Catholic Encyclopedia (1913)/Diego Hurtade de Mendoza
|←Jerónimo Mendieta||Catholic Encyclopedia (1913), Volume 10
Diego Hurtade de Mendoza
|Francisco Sarmiento de Mendoza→|
A Spanish diplomat and writer, and one of the greatest figures in the history of Spanish politics and letters; born in Granada, of noble parentage, about 1503; died in Madrid, 1575. He received his early education under private tutors and later at the University of Salamanca. A powerful personality, he was a man who carried to a successful termination whatever he undertook. He was destined originally for the Church, and acquired much knowledge suited to further his ecclesiastical advancement, both at home, where he learned to speak Arabic fluently, and at Salamanca, where he studied Latin, Greek, philosophy, civil and canon law. But he preferred politics and literature, and attracted the notice of Charles V, who sent him in 1530 as ambassador to the Republic of Venice. In 1543 the emperor sent him as one of his representatives to the Council of Trent, where he successfully sustained the imperial interests. While at the Council he was appointed in 1547 special ambassador to Rome and captain-general of Siena in Tuscany, whence he returned to Spain in 1554.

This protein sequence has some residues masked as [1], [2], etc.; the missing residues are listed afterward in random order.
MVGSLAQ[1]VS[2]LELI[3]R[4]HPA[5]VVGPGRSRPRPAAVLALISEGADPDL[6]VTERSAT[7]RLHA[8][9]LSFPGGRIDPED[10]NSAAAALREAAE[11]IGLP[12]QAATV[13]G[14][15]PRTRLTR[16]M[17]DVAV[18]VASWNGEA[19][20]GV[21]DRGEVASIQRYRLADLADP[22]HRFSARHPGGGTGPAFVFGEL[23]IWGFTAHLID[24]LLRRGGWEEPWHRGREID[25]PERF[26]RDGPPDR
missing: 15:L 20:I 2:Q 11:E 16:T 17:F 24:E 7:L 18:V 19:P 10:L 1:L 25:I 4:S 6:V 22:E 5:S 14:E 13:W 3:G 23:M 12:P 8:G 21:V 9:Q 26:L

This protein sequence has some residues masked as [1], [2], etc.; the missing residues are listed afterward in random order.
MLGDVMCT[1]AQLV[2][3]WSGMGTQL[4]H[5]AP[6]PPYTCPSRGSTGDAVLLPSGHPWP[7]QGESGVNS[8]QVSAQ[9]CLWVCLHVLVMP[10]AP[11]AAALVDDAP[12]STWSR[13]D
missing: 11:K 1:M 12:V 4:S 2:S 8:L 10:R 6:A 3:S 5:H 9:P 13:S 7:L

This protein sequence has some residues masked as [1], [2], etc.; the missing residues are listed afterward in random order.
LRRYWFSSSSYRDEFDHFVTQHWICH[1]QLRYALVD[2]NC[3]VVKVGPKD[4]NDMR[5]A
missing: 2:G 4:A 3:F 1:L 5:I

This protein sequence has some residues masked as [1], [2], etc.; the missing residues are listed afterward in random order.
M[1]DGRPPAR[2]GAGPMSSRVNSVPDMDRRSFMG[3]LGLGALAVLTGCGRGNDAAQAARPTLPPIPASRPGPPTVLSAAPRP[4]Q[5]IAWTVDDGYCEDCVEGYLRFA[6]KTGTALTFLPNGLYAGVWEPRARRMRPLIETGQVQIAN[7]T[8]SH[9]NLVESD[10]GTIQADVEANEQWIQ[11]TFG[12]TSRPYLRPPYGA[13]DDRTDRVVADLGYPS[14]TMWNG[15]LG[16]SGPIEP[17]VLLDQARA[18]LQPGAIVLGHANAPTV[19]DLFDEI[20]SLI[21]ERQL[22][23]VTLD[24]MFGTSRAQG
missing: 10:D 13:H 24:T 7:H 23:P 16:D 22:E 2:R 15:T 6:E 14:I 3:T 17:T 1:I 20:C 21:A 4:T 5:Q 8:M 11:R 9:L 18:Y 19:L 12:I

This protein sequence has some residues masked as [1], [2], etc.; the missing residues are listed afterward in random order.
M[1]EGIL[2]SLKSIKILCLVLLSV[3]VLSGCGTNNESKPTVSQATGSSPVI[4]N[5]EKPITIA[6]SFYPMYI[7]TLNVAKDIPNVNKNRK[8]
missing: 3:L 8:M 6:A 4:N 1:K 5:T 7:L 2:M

As a poet Mendoza excelled in both the older Spanish and the new Italian measures, but his specimens of the latter show more richness of thought, and he probably exercised considerable influence in popularizing and securing the triumph of the Italian school of lyric poetry in Spain. In his "Guerra de Granada", published in Lisbon in 1627, he shows himself a master of prose. It was written during his exile at Granada (1568-1571), whither he had been sent by Philip II after some trouble with a noble at court, and is a masterly piece of Spanish prose writing. His "Lazarillo de Tormes" is a work of genius. He is said to have written it while he was at the university or soon after leaving it. It is the autobiography of a boy born on the banks of the Tormes near Salamanca, and its object is to satirize all classes of Spanish society. It is written in rich idiomatic Spanish, and after 1553, when it first appeared, it went through many editions, both in Spain and abroad. Like other books that enjoy great popularity, it led to many imitations.
Just before his death he presented to Philip II for the Escurial library his valuable collection of books and manuscripts including the Arabic ones he had found in Granada, and they remain there to this day. La Biblioteca de Autores Españoles (Madrid, 1848-86) publishes his "Lazarillo" in the third volume, his poems in the thirty-second, and selected works in the twenty-first and thirty-sixth volumes.
TICKNOR, History of Spanish Literat. (Boston, 1866); FITZMAURICE-KELLY, History of Spanish Literat. (New York, 1906).